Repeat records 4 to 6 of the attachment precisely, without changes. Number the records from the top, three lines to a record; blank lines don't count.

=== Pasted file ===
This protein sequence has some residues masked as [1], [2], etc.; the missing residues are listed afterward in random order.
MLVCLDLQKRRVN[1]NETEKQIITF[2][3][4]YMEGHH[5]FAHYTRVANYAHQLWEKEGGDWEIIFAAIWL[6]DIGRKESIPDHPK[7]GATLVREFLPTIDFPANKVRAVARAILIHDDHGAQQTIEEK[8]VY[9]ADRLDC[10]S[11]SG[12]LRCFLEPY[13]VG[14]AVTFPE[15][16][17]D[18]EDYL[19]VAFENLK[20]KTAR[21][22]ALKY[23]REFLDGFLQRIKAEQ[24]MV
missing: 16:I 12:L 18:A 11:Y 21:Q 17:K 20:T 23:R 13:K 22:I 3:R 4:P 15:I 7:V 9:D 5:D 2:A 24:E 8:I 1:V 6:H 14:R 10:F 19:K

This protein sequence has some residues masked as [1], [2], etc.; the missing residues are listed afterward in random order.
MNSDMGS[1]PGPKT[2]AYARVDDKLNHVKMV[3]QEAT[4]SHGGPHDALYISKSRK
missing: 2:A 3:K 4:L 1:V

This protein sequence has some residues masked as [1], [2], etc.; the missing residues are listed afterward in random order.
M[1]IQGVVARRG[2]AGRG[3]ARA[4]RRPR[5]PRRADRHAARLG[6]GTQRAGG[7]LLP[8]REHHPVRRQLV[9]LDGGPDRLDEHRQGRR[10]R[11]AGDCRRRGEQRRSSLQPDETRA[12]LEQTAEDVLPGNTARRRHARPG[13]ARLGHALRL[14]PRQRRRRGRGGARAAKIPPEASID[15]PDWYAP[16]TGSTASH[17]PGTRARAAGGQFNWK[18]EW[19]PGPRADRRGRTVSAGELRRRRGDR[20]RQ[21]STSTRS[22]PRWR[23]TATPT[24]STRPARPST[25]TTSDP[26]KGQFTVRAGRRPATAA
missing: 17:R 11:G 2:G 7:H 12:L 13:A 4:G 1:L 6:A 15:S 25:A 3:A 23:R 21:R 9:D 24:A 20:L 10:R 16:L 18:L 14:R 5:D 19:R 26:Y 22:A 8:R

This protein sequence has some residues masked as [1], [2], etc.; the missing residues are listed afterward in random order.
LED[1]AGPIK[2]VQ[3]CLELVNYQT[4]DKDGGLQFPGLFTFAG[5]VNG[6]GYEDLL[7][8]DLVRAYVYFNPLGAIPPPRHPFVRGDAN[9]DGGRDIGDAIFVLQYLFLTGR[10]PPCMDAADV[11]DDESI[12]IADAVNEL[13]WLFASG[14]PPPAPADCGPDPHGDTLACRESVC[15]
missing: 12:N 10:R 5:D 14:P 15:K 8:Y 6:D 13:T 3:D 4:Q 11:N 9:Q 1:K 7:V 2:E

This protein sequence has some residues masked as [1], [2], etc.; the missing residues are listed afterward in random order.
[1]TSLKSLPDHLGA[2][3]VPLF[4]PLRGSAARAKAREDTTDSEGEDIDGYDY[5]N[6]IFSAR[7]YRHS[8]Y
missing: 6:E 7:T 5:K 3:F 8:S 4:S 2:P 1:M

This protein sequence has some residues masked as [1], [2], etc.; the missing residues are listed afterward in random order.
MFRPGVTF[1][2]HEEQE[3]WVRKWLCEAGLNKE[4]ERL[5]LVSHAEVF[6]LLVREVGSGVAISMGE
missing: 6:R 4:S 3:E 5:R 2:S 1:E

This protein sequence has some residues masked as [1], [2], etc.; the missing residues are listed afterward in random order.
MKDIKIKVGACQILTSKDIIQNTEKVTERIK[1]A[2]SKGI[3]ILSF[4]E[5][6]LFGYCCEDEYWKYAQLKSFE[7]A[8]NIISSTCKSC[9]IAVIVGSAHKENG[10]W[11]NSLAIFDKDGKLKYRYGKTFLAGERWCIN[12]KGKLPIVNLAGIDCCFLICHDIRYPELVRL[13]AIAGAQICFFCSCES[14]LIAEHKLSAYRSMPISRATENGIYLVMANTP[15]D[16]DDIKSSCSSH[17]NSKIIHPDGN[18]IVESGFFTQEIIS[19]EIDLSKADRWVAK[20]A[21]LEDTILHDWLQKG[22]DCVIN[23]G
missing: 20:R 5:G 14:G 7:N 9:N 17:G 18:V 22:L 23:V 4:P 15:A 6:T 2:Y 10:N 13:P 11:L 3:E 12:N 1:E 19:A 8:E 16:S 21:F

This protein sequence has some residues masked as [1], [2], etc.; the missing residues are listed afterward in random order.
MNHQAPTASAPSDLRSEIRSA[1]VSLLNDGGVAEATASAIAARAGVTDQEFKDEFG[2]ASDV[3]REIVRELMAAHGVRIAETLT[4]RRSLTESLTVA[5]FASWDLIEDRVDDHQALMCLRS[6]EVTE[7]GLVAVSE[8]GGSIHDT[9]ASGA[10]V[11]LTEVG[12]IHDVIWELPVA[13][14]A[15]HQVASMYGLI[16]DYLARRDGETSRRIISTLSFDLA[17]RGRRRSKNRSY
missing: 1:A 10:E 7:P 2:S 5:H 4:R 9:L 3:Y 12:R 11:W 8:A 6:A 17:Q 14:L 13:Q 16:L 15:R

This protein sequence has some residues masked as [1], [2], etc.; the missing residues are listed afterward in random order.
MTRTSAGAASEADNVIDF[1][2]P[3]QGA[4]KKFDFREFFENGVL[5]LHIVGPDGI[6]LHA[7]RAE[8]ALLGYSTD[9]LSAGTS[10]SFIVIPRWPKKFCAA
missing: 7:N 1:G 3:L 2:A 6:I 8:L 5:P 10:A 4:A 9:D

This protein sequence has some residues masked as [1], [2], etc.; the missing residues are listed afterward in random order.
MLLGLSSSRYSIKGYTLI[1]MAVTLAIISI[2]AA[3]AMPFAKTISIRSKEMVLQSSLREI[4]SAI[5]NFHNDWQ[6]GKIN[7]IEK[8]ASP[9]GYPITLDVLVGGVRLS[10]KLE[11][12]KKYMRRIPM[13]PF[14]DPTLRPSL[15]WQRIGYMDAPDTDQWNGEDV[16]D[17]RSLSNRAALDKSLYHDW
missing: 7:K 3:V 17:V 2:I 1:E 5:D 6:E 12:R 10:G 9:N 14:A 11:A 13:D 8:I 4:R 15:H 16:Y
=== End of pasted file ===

This protein sequence has some residues masked as [1], [2], etc.; the missing residues are listed afterward in random order.
LED[1]AGPIK[2]VQ[3]CLELVNYQT[4]DKDGGLQFPGLFTFAG[5]VNG[6]GYEDLL[7][8]DLVRAYVYFNPLGAIPPPRHPFVRGDAN[9]DGGRDIGDAIFVLQYLFLTGR[10]PPCMDAADV[11]DDESI[12]IADAVNEL[13]WLFASG[14]PPPAPADCGPDPHGDTLACRESVC[15]
missing: 12:N 10:R 5:D 14:P 15:K 8:Y 6:D 13:T 3:D 4:Q 11:N 9:Q 1:K 7:V 2:E

This protein sequence has some residues masked as [1], [2], etc.; the missing residues are listed afterward in random order.
[1]TSLKSLPDHLGA[2][3]VPLF[4]PLRGSAARAKAREDTTDSEGEDIDGYDY[5]N[6]IFSAR[7]YRHS[8]Y
missing: 6:E 7:T 5:K 3:F 8:S 4:S 2:P 1:M

This protein sequence has some residues masked as [1], [2], etc.; the missing residues are listed afterward in random order.
MFRPGVTF[1][2]HEEQE[3]WVRKWLCEAGLNKE[4]ERL[5]LVSHAEVF[6]LLVREVGSGVAISMGE
missing: 6:R 4:S 3:E 5:R 2:S 1:E